Commercial or exhibition animals are routinely crated due to traveling for many miles by automobile, plane, or train. However, for the pet companion animal, crating is unnecessary and the animal will not be properly socialized. Do not be the novice that doesn't want to take the time to bond with their animal and train them on how to behave in public and in your home.

Your Home is Their Home Too

Your pet is a part of your life and must be comfortable in your home. When you leave them alone, be sure to have toys and treats on the floor in their area that are specifically made for pets and the package specifies they are safe for animals. Keep a television on low volume or play videos on your computer on auto-repeat so the animal can hear talking and not be anxious.

If you do not want your animal in certain rooms of your house, then keep the doors shut. Maybe you don't want them in the bathrooms, simply keep the doors shut. Do not traumatize the animal by attempting to "train" them to not enter certain rooms or jump on certain furniture. Just keep doors shut and put washable decorative coverings on sofas or chairs that match the color of your pet. Use a sticky roller to pick up pet hair on sofas or chairs or use a damp paper towel to pick up dust and pet hair from counter tops or window sills.

Always keep kittens on the floor in a play area. Some people use those very large portable wire pet safe enclosures for kittens so they don't get trapped somewhere inside your home or mistakenly escape outdoors. Remember that the kitten that never learns to hop on counters or fireplace mantels, will not be destructive when they get older.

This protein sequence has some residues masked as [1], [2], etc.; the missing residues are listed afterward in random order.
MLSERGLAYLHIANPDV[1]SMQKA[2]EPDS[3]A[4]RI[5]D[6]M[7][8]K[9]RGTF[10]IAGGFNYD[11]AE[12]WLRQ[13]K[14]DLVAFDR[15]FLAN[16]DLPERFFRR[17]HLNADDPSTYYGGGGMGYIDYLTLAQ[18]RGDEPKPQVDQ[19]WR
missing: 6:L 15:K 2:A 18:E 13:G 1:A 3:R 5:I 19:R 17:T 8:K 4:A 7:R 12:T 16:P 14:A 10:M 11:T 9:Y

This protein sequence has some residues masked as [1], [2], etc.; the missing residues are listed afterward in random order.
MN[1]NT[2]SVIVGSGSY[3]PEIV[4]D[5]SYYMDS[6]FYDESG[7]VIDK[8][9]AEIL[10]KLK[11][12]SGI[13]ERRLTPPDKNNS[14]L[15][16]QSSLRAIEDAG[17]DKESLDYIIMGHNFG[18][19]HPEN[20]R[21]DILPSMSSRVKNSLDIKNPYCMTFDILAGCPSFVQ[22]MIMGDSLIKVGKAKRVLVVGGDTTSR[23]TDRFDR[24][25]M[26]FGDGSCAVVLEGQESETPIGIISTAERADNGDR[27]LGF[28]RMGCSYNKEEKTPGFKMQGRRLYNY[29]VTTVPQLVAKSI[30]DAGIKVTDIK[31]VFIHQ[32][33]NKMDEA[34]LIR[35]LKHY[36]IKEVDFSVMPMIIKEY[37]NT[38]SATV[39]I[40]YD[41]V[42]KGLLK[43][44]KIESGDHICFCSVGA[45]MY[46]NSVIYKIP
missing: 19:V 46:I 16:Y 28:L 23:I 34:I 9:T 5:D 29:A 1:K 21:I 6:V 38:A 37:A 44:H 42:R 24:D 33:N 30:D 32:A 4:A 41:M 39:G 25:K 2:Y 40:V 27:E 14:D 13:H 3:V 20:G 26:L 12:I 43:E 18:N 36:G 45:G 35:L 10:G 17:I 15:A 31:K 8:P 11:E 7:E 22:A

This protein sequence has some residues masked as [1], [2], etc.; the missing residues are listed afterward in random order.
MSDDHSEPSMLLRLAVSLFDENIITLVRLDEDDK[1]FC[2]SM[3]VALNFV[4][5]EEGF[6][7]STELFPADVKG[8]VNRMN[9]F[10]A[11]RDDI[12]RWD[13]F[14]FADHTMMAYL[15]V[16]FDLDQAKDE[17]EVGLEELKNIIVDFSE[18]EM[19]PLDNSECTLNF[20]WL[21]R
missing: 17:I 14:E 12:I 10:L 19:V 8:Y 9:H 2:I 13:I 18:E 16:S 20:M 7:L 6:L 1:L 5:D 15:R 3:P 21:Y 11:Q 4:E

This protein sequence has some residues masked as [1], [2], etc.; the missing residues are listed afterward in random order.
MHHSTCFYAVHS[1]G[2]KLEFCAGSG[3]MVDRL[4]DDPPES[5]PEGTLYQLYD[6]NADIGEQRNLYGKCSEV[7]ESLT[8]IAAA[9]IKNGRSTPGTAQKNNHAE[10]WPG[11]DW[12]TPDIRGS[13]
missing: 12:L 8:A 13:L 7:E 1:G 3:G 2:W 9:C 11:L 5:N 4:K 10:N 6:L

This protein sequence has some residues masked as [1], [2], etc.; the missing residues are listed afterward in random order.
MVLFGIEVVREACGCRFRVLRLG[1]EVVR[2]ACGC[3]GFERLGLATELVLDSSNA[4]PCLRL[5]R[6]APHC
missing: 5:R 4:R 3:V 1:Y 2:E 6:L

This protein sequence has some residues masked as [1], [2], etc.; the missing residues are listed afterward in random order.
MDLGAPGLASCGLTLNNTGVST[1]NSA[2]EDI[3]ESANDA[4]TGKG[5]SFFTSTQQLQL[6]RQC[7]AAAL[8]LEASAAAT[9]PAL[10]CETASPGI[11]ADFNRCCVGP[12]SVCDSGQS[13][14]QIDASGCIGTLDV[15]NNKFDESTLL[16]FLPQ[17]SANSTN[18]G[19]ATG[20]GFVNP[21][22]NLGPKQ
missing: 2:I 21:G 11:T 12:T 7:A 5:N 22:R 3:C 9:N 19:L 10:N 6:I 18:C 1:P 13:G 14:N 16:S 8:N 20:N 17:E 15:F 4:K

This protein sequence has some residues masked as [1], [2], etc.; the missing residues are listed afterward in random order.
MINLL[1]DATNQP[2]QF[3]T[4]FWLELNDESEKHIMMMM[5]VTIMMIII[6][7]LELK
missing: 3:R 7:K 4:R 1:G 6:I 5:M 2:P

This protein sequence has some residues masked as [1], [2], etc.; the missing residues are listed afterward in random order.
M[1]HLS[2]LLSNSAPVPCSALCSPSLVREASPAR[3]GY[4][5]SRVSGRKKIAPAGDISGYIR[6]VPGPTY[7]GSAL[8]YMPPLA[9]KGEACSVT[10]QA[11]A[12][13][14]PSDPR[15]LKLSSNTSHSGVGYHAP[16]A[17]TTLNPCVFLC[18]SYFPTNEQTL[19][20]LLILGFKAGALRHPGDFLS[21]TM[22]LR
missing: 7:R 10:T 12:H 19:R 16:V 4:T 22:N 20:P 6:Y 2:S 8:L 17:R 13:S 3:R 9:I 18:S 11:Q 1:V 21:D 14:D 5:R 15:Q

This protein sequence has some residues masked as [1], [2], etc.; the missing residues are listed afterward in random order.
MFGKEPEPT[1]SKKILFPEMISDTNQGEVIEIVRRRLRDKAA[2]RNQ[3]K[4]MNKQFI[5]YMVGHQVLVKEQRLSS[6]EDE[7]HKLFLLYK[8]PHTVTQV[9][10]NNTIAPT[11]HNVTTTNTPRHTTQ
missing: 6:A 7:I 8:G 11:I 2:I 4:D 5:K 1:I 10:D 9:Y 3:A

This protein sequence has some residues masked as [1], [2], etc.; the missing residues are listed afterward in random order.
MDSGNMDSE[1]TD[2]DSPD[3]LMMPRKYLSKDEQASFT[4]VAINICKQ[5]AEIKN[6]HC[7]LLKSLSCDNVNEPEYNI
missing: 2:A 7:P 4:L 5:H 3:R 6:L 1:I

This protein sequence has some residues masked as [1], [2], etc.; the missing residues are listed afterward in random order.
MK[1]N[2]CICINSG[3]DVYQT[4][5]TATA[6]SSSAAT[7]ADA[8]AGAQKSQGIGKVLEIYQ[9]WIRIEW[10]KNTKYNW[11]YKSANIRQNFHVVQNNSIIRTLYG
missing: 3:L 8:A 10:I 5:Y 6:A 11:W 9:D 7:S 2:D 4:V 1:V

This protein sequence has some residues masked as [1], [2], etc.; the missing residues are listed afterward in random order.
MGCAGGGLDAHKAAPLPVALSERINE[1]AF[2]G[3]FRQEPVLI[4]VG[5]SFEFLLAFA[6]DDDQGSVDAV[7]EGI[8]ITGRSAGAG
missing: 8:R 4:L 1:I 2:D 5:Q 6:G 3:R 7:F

I adopted a stray cat that never learned to be destructive. It was a grown cat and she adapted quickly to her litter box and where her food and water were kept. She was welcome on all my furniture and never scratched it because she never learned that behavior as a kitten.

Never allow a pet unattended around children. Adult supervision is always needed to teach the child to treat the animal with kindness.

Give your pets a soft comfortable place all their own so they feel safe and secure and not become destructive inside your home.

Give your pets a soft comfortable place all their own so they feel safe and secure and not become destructive inside your home.

Protect Breakables and Furniture in Your Home

Purchase acrylic or tempered glass display cases with locks for all your collectibles and items that are fragile to keep them away from your pet. Purchase a coffee table or end tables that are made of clear, unbreakable glass or plastic to store your decorative items, books, or magazines that you want to keep away from your pets yet still have them on display. Cover a couch with cotton denim material that can be easily washed. If your pets scratch your furniture, scheduling regular play-times may solve the problem. Buy a few scratching posts or cat trees at pet supply stores to keep the cats busy and content. Purchase inexpensive carpet remnants matching your decor and scatter them around your house so they can be used as scratching pads. Place catnip on them and it will attract your cat to the carpet remnants and not to your furniture, area rugs or other floor coverings.

Always supervise children around pets for safety and help the child grow up without a fear of animals.

Always supervise children around pets for safety and help the child grow up without a fear of animals.

This content is accurate and true to the best of the author’s knowledge and is not meant to substitute for formal and individualized advice from a qualified professional.

© 2022 Nancy M